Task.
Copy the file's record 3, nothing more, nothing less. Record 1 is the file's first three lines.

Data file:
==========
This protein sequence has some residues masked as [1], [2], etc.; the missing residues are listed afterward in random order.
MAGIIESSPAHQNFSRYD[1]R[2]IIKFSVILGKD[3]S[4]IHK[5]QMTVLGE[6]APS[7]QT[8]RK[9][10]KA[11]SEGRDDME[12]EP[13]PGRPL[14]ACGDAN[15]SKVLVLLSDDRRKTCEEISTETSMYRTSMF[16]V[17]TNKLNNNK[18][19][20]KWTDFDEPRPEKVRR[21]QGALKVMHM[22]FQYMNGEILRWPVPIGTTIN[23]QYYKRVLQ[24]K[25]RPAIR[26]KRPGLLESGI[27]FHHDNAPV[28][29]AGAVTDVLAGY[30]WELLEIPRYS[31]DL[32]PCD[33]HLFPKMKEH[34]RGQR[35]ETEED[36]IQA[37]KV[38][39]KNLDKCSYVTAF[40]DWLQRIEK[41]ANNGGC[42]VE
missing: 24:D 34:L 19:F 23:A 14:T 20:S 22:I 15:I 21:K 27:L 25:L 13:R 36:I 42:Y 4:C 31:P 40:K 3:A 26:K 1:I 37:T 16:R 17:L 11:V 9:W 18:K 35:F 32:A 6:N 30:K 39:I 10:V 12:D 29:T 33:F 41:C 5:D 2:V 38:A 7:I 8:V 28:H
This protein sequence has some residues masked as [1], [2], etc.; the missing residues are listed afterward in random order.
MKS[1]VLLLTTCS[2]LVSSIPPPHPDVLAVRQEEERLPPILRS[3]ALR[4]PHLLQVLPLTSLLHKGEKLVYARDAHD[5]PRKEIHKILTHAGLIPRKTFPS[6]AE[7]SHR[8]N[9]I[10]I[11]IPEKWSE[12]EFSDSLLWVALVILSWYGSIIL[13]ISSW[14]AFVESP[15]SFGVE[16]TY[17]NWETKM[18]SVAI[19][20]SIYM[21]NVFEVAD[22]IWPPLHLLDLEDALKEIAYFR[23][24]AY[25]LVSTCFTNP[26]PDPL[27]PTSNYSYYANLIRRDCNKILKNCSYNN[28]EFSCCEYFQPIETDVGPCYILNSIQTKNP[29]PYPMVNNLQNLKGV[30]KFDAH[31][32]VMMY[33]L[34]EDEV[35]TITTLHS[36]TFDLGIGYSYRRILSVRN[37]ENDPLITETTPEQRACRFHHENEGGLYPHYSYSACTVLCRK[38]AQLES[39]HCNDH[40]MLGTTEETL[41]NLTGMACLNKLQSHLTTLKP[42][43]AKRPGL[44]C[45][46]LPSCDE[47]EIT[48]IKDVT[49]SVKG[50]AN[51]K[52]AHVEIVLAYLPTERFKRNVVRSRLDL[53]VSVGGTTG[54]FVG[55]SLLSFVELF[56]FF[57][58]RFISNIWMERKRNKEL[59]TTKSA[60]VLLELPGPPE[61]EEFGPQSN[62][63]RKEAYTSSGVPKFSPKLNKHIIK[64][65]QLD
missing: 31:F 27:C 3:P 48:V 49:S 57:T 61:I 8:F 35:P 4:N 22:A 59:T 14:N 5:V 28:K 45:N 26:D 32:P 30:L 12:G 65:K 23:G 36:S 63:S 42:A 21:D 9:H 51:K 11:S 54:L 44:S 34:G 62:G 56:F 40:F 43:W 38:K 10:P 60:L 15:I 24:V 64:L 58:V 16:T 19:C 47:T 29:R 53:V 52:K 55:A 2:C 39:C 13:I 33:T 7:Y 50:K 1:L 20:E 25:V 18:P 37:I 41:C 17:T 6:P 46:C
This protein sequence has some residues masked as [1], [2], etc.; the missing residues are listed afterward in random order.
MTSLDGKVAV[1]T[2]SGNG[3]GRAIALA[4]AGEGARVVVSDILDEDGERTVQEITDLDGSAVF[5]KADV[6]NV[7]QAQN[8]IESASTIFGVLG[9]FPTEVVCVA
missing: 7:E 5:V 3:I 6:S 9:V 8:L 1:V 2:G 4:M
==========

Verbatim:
This protein sequence has some residues masked as [1], [2], etc.; the missing residues are listed afterward in random order.
MTSLDGKVAV[1]T[2]SGNG[3]GRAIALA[4]AGEGARVVVSDILDEDGERTVQEITDLDGSAVF[5]KADV[6]NV[7]QAQN[8]IESASTIFGVLG[9]FPTEVVCVA
missing: 7:E 5:V 3:I 6:S 9:V 8:L 1:V 2:G 4:M